Old-age homesWith the fragmentation of the joint family into nuclearunits, respect for the elderly people has eroded
Our lifestyle has undergone dramatic changes over the previous decades with different cultures influencing one another. Today, western culture is influential among the new generation seeking an independent life without the burden of having to look after their old parents. In Nepal, old age was never a problem. Elderly people were venerated and their abuse was considered a Western problem. Old-age homes were alien concepts. Now, times have changed and older people are treated more like a liability.
With the fragmentation of the joint family into nuclear units, respect for the elderly people has eroded. Parents are now seen as a burden by their children. The breakup of the joint family system and introduction of the nuclear family has created this unhappy situation, and the elderly are bearing the brunt of this changed scenario. The aged are spending their twilight years in isolation and misery while old-age homes are growing in the country to cater to the needs of the elderly.
The sole motivation these days seems to be making money, with both spouses opting to go out of the house and earn. As a result, the old parents are left behind with no one to take care of them. I am not trying to imply that people should stop earning, but they do need to try to balance their professional and personal lives. Despite great sacrifices made by the parents for their beloved children, old-age homes are becoming the unfortunate destination for many old people.
In many aspects, old age is quite similar to childhood. Like a child dependent on their parents, old people are dependent on their children, for they are no longer physically, mentally and economically fit. Yet it is unbelievable that children conveniently leave their parents in such homes as a way of shirking responsibility, especially in a culture where children are seen as a support for old age.
Due to increasingly busy lives, people are less able to spend quality time with their family. Little time is spared for others, particularly for the elderly parents. It can be said that these situations arise due to the increasing influence of other cultures. We have become more obsessed with the materialistic world, and are slowly losing our morality.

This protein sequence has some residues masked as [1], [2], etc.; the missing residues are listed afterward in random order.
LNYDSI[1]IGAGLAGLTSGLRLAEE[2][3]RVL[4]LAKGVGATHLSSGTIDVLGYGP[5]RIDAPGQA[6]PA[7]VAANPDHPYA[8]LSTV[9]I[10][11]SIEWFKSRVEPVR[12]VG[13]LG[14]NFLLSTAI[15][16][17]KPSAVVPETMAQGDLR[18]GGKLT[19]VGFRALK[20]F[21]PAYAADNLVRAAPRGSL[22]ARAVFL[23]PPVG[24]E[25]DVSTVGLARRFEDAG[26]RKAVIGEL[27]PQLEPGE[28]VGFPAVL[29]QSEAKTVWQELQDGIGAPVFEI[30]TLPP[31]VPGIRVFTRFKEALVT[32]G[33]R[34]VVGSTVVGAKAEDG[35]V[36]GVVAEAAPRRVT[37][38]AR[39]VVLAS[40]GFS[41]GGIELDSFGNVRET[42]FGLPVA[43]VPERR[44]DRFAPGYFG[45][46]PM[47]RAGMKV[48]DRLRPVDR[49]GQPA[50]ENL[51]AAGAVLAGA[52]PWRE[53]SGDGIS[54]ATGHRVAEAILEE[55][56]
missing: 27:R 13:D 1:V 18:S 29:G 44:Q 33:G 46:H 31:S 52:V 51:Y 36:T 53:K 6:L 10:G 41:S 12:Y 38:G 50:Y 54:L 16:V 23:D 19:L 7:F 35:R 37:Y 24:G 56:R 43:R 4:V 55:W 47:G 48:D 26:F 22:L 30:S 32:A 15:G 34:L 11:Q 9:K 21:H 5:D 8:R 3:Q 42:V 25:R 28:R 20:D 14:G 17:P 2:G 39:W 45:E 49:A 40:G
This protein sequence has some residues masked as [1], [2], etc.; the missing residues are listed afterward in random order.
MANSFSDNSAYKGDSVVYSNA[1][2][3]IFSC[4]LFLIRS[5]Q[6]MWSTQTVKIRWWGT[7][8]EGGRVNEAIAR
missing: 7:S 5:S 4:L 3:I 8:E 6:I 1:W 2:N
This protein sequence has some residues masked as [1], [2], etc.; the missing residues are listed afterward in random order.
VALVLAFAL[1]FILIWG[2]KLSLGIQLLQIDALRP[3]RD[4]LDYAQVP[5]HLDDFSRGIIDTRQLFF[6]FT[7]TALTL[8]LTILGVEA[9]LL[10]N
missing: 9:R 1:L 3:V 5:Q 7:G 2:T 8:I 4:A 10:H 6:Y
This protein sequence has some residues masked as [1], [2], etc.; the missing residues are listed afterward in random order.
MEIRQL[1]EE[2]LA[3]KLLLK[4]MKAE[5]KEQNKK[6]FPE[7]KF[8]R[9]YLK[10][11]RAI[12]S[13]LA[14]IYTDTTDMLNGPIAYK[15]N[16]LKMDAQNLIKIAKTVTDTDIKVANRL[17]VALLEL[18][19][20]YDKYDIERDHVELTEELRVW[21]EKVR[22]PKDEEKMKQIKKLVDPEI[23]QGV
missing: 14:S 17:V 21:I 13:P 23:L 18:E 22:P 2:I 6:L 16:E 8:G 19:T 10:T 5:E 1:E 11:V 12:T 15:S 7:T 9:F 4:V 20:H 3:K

Old-age homes may not be a big deal in the West, as the children leave the nest early. However, considering that many generations have lived under the same roof together in Nepal, it is disheartening to see the elders being forced out under the concept of nuclear family. People need to realise that we should take good care of our old parents, for everyone will go through this phase one day.
Old-age homes are not the solution to the problems confronting the elderly, as they are denied the love and affection of their offspring while residing in such homes. Leading unhappy lives, many do not bother to take care of themselves. For some, the only prayer to god is for their miserable lives to end as an escape from their isolation and depression.
Placing old parents in old-age homes should be a secondary option, not the primary one. Besides, old-age homes should be an option only to those without anyone to look after them. With a family-like atmosphere, these homes can provide a sense of security and friendship. Residents can share their joys and sorrows with each other. People without children do not have to die alone and destitute as some old-age homes can cater to the needs of old people quite well.
Our culture does not really approve of sending the aged to old-age homes for the sake of freedom. Even though old parents are not physically active, the respect and honour that we give them should be maintained. They act as decision makers in every important event occurring within the family. Such is the role of old parents in Nepali society.
Most parents leave no stone unturned to take good care of their children. Why then should the children think of placing their parents in old-age homes? They should also take good care of their parents who made big sacrifices during their prime age. The new generation should not forget their values by being unduly influenced by western culture.
Pant is head of Corporate Affairs and Business Planning Officer at Prabhu Bank, Kathmandu